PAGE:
Healthy feedback is essential to creating a culture where team members feel safe, connected to each other, and motivated to do their jobs well. In my experience, speed feedback, or Sfeedback, is an easy and effective way to facilitate healthy feedback culture at work.
Sfeedback is like speed dating for giving and receiving positive feedback. Team members are paired with each other to give and receive feedback in quick (10 minute) remote sessions. It takes some preparation to ensure everything runs smoothly but the benefits are worth it. Sfeedback can help your team become more comfortable with giving and receiving feedback, and encourage them to incorporate it into their work as they grow in their career.
It’s important to note that while Sfeedback is great for giving and receiving positive feedback, it’s not the best environment for constructive feedback. Check out this post for more on the best way to facilitate constructive feedback sessions.
How do you prepare a remote Sfeedback session?
In my experience, Sfeedback works well with more than five people, so each pair can meet for 10 minutes and the whole session only takes an hour. Everyone should get enough time beforehand to prepare feedback for all participants, as they will meet with each person individually throughout the course of the session.
When I prepare for the session, I try to make the process as easy as possible. Until recently, I had never done this virtually, so I put more effort into preparing the session to ensure it went smoothly.
1) The first step is to hold a meeting where you’ll introduce Sfeedback to your team. Tell them what to expect in the session, how they’ll need to prepare, and importantly, why you want to do this exercise. Let them know how it will benefit the team.
2) Set the date for the Sfeedback session at least one week ahead of sending out calendar invites. Create the invites and get a headcount of how many people can join so you can start pairing people up.
3) Add the total number of pairs and calculate the time each pair can spend in each session. Make sure to consider transition time.
4) Create a Sfeedback table that represents the sessions and the pairs.
To reduce confusion (for myself), I create a table like the one above so that I can mentally simulate the session. When you set the pairs, try to leave one person in the same room so that fewer people are moving around. I also gave a one minute buffer for people to join the next call.
5) Create Zoom links for the event. Make sure the Zoom settings allow people to join without a host. This step can be optional but I found it saves hassle and time for the participants.
6) Create an individual’s schedule to share with them via Slack or email. Also send them an outline of how to prepare for the session (see below).
7) At the end of the session, bring all participants together in the same Zoom room and ask for their overall feelings on the exercise. Recommend they set up 1:1s to follow-up on any important feedback they didn’t get to finish.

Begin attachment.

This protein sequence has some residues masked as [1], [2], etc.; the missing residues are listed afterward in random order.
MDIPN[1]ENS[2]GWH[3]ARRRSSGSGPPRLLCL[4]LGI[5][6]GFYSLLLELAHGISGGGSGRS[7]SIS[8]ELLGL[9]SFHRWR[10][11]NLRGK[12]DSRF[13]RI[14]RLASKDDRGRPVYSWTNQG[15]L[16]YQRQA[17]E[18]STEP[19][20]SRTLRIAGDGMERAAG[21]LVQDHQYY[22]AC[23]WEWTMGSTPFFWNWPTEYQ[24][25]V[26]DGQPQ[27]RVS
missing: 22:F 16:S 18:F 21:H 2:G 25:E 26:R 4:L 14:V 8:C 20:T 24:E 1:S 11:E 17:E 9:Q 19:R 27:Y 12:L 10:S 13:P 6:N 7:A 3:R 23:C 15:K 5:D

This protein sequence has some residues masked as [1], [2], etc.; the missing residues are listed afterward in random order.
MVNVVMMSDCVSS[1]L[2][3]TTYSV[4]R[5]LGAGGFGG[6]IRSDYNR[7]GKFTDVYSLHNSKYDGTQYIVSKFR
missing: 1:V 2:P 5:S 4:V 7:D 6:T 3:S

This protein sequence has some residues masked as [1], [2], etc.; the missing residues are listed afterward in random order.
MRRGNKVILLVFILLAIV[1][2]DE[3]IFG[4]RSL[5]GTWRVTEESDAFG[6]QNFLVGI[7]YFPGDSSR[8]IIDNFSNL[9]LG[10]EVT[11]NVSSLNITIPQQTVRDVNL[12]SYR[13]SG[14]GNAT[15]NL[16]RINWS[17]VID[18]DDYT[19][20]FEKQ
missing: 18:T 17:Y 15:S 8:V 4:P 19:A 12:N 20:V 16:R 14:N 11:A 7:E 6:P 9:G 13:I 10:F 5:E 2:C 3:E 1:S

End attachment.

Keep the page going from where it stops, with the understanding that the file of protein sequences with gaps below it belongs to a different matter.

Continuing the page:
How do you participate in a Sfeedback session?
Understanding how to participate in a Sfeedback session is just as important as organizing one! Prior to the session, send out these instructions to your team so they know how to prepare.
1) Make sure to prepare thoughtful feedback for your partners, as they will do the same for you. For example, “you are awesome,” while often true, is not useful feedback. Put more thought into why you feel that your partner is awesome and share that with them. It’s important to show that you care about your teammate’s growth and you appreciate working with them. This is a chance to encourage others and remind them how important they are to the team.
2) Try to respect the time window as much as possible. Delivering your prepared feedback quickly and jumping into the next call is part of the fun. If you do not go over all the feedback you prepared, schedule a separate 1:1 to wrap up.
3) Please save constructive feedback for another 1:1 session. Read this post covering some best practices for facilitating and participating in constructive feedback sessions.
4) Lastly, enjoy the session! There is as much value in the team bonding of this event as there is in the feedback.
What should you avoid during a Sfeedback session?
Again, Sfeedback is not for sharing constructive feedback. Each Sfeedback session is about 5 to 10 minutes and constructive feedback requires more time than that to avoid misunderstandings and to ensure effective feedback delivery. Using this session to introduce positive feedback to your teammates is more suitable.
Since introducing Sfeedback to my engineering team at CircleCI, I’ve seen many benefits, but I think the most exciting one is that my junior team members now feel more comfortable giving and receiving feedback. Some of them even specifically ask for constructive feedback on a regular basis. My team has enjoyed Sfeedback sessions so much that they’ve asked them to become a regular practice.